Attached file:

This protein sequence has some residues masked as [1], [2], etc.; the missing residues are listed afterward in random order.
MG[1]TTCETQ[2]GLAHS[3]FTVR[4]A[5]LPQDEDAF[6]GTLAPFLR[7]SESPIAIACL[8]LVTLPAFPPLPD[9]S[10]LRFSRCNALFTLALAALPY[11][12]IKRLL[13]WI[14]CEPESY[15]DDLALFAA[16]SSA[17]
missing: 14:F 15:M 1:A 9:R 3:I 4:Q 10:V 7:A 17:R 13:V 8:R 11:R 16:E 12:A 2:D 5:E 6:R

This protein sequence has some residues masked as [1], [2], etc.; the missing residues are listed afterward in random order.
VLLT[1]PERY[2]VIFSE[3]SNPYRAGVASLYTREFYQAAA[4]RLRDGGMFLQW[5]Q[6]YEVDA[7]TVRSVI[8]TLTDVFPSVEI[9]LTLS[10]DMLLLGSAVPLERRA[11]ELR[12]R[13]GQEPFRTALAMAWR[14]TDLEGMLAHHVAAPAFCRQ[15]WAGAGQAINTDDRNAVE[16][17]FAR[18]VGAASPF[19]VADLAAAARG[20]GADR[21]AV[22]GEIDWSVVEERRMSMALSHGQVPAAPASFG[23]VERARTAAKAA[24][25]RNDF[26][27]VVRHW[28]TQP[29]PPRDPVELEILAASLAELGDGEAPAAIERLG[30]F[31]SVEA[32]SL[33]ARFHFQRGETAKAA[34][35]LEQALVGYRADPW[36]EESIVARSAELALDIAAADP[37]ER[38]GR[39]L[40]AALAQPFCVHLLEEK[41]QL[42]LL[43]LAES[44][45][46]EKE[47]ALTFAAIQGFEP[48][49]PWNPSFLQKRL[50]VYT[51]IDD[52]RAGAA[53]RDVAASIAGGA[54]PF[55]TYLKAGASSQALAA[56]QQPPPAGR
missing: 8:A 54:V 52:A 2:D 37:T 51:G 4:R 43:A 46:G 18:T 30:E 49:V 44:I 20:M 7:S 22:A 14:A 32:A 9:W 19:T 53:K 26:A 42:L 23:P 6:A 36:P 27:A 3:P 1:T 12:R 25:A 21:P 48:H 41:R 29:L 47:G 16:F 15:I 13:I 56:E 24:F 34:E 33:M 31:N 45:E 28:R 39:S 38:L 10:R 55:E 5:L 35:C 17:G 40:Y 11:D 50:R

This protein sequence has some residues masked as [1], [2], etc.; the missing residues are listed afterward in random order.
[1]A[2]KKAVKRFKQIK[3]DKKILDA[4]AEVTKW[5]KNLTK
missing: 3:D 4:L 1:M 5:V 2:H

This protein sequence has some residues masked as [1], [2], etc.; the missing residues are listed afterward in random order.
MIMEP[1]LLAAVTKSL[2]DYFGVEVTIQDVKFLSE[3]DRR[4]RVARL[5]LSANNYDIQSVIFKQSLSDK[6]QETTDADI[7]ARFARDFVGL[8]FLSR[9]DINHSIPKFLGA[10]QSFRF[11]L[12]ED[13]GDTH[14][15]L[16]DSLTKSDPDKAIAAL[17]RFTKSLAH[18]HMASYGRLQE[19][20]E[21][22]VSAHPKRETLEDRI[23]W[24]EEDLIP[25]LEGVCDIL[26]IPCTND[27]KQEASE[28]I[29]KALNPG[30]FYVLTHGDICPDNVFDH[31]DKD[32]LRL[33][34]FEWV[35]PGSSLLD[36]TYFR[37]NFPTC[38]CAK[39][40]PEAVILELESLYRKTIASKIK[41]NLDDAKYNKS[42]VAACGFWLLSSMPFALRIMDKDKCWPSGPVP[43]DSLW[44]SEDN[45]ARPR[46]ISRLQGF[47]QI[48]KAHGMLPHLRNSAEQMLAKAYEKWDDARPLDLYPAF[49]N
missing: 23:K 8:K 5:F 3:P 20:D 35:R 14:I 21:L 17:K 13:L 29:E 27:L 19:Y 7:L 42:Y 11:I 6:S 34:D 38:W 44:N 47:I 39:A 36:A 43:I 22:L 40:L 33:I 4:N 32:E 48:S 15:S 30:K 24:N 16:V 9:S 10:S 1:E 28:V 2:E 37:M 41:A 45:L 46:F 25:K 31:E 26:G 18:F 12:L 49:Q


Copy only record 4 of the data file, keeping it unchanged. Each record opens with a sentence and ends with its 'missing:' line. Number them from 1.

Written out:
This protein sequence has some residues masked as [1], [2], etc.; the missing residues are listed afterward in random order.
MIMEP[1]LLAAVTKSL[2]DYFGVEVTIQDVKFLSE[3]DRR[4]RVARL[5]LSANNYDIQSVIFKQSLSDK[6]QETTDADI[7]ARFARDFVGL[8]FLSR[9]DINHSIPKFLGA[10]QSFRF[11]L[12]ED[13]GDTH[14][15]L[16]DSLTKSDPDKAIAAL[17]RFTKSLAH[18]HMASYGRLQE[19][20]E[21][22]VSAHPKRETLEDRI[23]W[24]EEDLIP[25]LEGVCDIL[26]IPCTND[27]KQEASE[28]I[29]KALNPG[30]FYVLTHGDICPDNVFDH[31]DKD[32]LRL[33][34]FEWV[35]PGSSLLD[36]TYFR[37]NFPTC[38]CAK[39][40]PEAVILELESLYRKTIASKIK[41]NLDDAKYNKS[42]VAACGFWLLSSMPFALRIMDKDKCWPSGPVP[43]DSLW[44]SEDN[45]ARPR[46]ISRLQGF[47]QI[48]KAHGMLPHLRNSAEQMLAKAYEKWDDARPLDLYPAF[49]N
missing: 23:K 8:K 5:F 3:P 20:D 35:R 14:I 21:L 17:K 13:L 29:E 27:L 19:Y 7:L 42:Y 11:I 6:S 34:D 38:W 44:N 47:I 39:A 36:A 43:I 22:L 40:L 33:I 4:N 32:E 48:S 15:S 30:K 24:N 16:V 9:S 10:S 1:E 28:V 2:E 37:M 41:A 45:L 46:F 25:K 31:E 26:G 18:F 12:L 49:Q